For the Giants, the 2005 season is over. It collapsed on their own field when the Carolina Panthers shut them down and out, 23-0, in the first round of the NFL playoffs. Now it's wait until next year, and while next year is building, it's time to shore up a few areas, define a few others and get rid of a few trouble spots.

The team is going to need defensive help, at linebacker and in the secondary. The three linebackers who started the season -- Nick Greisen, Carlos Emmons and Antonio Pierce -- were diluted down to Greisen, and he had to deal with almost constant change. Most hurtful was the loss for most of the second half of the season of the first replacement, strong-side backer Reggie Torbor.

The three who started in this playoff game were Alonzo Jackson, Kevin Lewis and Greisen. Not acceptable.

Left corner Will Allen has become a liability; so, too, has right corner Curtis Deloatch. Rookie corner Corey Webster might make it but he wasn't up to the task against Carolina. Free safety Brent Alexander says he is considering retirement, and it is possible that the Giants wouldn't dispute that.

There is a need for another wide receiver to slowly replace veteran Amani Toomer, a left tackle to move in for veteran Luke Petitgout and simply more learning and seasoning for quarterback Eli Manning.


First of all, the Giants won more games (11) than they did in the last two seasons combined. That was a positive. Eli Manning was the quarterback for all those games, and the experience that he gained was invaluable.

Running back Tiki Barber had his best season in nine, gaining 1,860 yards to finish second in the NFL race to Seattle's Shaun Alexander, who had 1,880. The offense seems to be ready to roll again next season with a few tune-ups on the line and with more use of rookie Brandon Jacobs (6-4, 265) to give Tiki some rest and to soften the middle of defenses.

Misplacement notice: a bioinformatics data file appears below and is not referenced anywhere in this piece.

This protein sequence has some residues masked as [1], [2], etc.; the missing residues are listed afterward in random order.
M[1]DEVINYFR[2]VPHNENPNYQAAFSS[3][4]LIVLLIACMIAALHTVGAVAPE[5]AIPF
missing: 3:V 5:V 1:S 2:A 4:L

Tight end Jeremy Shockey and wideout Plaxico Burress were strong and productive. Veteran slot receiver Amani Toomer had a solid season but is approaching that time when a replacement should be groomed. He will be in his 11th season.

The Giants seemed to find jewels in their defense, such as end Osi Umenyiora (14.5 sacks and a Pro Bowl spot), middle linebacker Antonio Pierce, signed as a free agent from Pittsburgh, and strong safety Gibril Wilson, just a second-year player.


There just wasn't enough experience for Manning to rely on, and he was nervous and jittery in his playoff debut. The situation at left tackle, where Petitgout was more than just erratic, should be addressed. If the Giants don't go for a linebacker or a corner in the draft, it figures to be an offensive tackle.

The defense was strong when everybody was healthy, meaning that there was little or no depth. Some must be found, perhaps more than some. Free-agent rookie Chase Blackburn showed strong tendencies as a middle linebacker when Pierce went down, but then he was hurt and missed the final two games and the single playoff event.

In the end, what went wrong was a lack of cohesion on defense, a lack of experience at quarterback and a less than cohesive offensive line. All of that is capable of being fixed, of course; the off-season should provide the time to do it.


The Giants were out-smarted and out-coached from the beginning, and seeing as how they were playing with patch-quilt linebackers and secondary, it wasn't long before Carolina simply pounded them into submission.

DeShaun Foster blasted away for 151 yards and the Panthers ran for 223 total yards as the Giants apparently forgot how to tackle. They were making the stops up front, but the linebackers were incapable of cleaning up. The late George Young, Giants' general manager from 1979 through 1994, once described linebackers as, "the vacuum cleaners of the defense."

No vacuuming was done in this game, nor was star wideout Steve Smith covered very well as he caught 10 passes for 84 yards and a touchdown. The Giants' offense was restricted to 132 total net yards, nine first downs and a time of possession number of 17 minutes, 15 seconds.

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